Tsukiji Fish Market
A tourist spot it ain’t but this only adds to its fishy charm.
- Important: Tsukiji Fish Market (inner) moved to Toyosu, Tokyo, in Oct. 2108. Restaurants and shops in the Tsukiji outer market are still open and will continue to be open.
As a visitor to Tsukiji Fish Market, you’ll feel like a nuisance, but it’s worth it to witness the hyper-efficient workings of this fishing industry HQ right in the heart of Tokyo. Motorized pallet trucks whizz by carrying mysterious frozen loads — tourists usually end up sidestepping into buckets of wriggling marine life to get out of the way in time. Stop by one of the restaurants in and around the market for some of the freshest fish you’ll ever taste.
Tsukiji is made up of an inner and outer market. The inner market is the one which has uprooted to Toyosu, Tokyo, as of Oct. 6, 2018, leaving behind a 83-year-old legacy.
If you head to Toyosu, you can still experience the inner market and wholesale area where the main business of buying and selling goes down but be wary of areas that are off-limits to tourists. The wholesale area is open to visitors from 9 a.m.. and you can walk around — as inconspicuously as you can — watching the fishmongers slicing and dicing away. Seemingly the entire ocean turns up for sale so it’s a great place to pick up some of the more interesting marine life (you’ll figure out how to eat it later.)
The outer market is still located as it always has been in Tsukiji. It is more relaxed, made up of a small area of restaurants and shops selling food and other goods. Tsukiji is good for knives so if you’re in the market for a scarily sharp blade this is where you’ll find one. It’s extremely important that you stop for a fresh sushi breakfast or brunch while you’re here. There are rows of restaurants lining the narrow streets; Sushi Dai and Sushi Daiwa are the most popular but for non-connoisseurs, anywhere else is just as good. Try a standard set, order piece by piece of ask for omakase (chef’s choice).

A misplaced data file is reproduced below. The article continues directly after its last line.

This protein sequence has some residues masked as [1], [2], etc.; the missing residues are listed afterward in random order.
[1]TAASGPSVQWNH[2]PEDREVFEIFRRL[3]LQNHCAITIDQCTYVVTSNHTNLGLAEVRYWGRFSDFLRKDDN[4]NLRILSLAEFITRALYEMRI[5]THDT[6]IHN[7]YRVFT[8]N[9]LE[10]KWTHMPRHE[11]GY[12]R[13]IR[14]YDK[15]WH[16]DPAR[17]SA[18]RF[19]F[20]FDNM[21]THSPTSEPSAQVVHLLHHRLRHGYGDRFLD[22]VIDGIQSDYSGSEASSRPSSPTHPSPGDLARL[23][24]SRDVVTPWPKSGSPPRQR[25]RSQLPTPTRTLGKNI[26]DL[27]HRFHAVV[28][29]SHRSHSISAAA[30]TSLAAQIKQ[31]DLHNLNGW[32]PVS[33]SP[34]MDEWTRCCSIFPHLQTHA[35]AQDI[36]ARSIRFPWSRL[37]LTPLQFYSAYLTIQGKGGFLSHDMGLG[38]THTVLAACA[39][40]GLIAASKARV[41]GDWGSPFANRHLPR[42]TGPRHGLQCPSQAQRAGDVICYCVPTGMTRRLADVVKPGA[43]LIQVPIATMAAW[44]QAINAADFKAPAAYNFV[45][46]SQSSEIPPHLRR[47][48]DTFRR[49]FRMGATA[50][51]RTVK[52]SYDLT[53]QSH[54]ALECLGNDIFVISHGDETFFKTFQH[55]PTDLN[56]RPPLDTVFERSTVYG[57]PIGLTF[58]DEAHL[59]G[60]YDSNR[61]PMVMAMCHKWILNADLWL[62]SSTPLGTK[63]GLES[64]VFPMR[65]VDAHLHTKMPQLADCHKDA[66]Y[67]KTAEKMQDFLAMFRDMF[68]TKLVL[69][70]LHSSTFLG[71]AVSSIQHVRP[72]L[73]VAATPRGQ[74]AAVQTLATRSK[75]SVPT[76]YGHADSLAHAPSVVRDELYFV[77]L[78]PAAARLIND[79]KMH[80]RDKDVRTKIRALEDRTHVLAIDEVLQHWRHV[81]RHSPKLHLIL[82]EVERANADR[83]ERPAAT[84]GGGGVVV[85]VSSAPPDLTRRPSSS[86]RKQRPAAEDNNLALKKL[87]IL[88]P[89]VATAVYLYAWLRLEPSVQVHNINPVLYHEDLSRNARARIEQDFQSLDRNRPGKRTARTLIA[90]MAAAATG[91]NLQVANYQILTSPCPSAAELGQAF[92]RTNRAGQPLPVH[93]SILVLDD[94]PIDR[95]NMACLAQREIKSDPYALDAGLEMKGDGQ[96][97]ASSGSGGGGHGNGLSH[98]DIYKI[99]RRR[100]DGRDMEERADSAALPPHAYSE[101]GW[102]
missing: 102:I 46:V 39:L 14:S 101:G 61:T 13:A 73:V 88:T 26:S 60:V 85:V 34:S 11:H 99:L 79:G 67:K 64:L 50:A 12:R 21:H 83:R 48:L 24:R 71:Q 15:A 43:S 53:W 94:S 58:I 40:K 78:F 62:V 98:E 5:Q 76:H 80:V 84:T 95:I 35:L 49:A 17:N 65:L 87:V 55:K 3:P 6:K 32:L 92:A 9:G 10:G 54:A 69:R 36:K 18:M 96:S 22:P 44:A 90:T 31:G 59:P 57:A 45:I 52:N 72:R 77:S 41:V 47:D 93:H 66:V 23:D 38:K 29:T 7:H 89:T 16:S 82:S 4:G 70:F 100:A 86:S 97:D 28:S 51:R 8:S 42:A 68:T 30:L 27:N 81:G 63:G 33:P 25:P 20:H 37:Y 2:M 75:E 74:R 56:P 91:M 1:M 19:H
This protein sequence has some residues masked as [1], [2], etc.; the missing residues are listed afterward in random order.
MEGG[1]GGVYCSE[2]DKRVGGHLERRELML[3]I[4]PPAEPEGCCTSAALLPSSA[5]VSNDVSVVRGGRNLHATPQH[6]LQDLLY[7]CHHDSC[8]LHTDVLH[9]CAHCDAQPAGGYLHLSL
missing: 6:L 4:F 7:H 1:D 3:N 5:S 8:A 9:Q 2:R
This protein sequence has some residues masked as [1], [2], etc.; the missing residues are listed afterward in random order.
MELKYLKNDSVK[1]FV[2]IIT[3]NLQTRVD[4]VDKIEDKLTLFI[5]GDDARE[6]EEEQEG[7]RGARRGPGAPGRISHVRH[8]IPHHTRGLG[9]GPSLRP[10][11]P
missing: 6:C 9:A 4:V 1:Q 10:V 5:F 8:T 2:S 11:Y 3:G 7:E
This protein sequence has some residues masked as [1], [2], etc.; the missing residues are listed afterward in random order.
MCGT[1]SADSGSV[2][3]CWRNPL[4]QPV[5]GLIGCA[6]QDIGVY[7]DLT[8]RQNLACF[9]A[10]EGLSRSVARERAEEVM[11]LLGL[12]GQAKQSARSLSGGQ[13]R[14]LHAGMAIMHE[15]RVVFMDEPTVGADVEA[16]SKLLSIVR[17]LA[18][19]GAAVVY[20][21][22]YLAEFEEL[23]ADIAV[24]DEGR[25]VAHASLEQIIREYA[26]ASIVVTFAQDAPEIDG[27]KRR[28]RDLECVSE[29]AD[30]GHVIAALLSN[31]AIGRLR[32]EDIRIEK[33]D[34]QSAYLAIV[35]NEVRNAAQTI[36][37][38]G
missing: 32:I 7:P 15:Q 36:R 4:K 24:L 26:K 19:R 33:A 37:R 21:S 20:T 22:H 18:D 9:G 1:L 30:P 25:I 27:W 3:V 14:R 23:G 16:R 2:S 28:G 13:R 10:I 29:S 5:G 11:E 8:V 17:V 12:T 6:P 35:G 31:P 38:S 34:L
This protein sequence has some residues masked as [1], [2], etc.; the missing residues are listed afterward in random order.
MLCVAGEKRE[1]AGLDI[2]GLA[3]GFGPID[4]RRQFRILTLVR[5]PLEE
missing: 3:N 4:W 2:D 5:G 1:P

The tuna auction is a fantastic chance to watch how Tokyo’s biggest tuna exchanges hands; numbers are yelled out and hats are raised in the air in a seemingly random way as traders barter over really expensive fish. To watch the auction is somewhat complicated; you’ll have to start queueing at the brilliantly-named Fish Information Center from around 3 a.m. to be admitted into one of two auctions starting at 5 a.m. Only 60 people are allowed in each time, so if you don’t turn up early enough you’ll have to think of something else to do until sunrise.
Along the Sumida river, Tsukiji is located close to the historic district of Asakusa, the sumo town of Ryogoku and the Tokyo Skytree. Start with the market in the morning and spend the rest of the day in this part of town. Make sure to check the market calendar for opening times and dates before you go.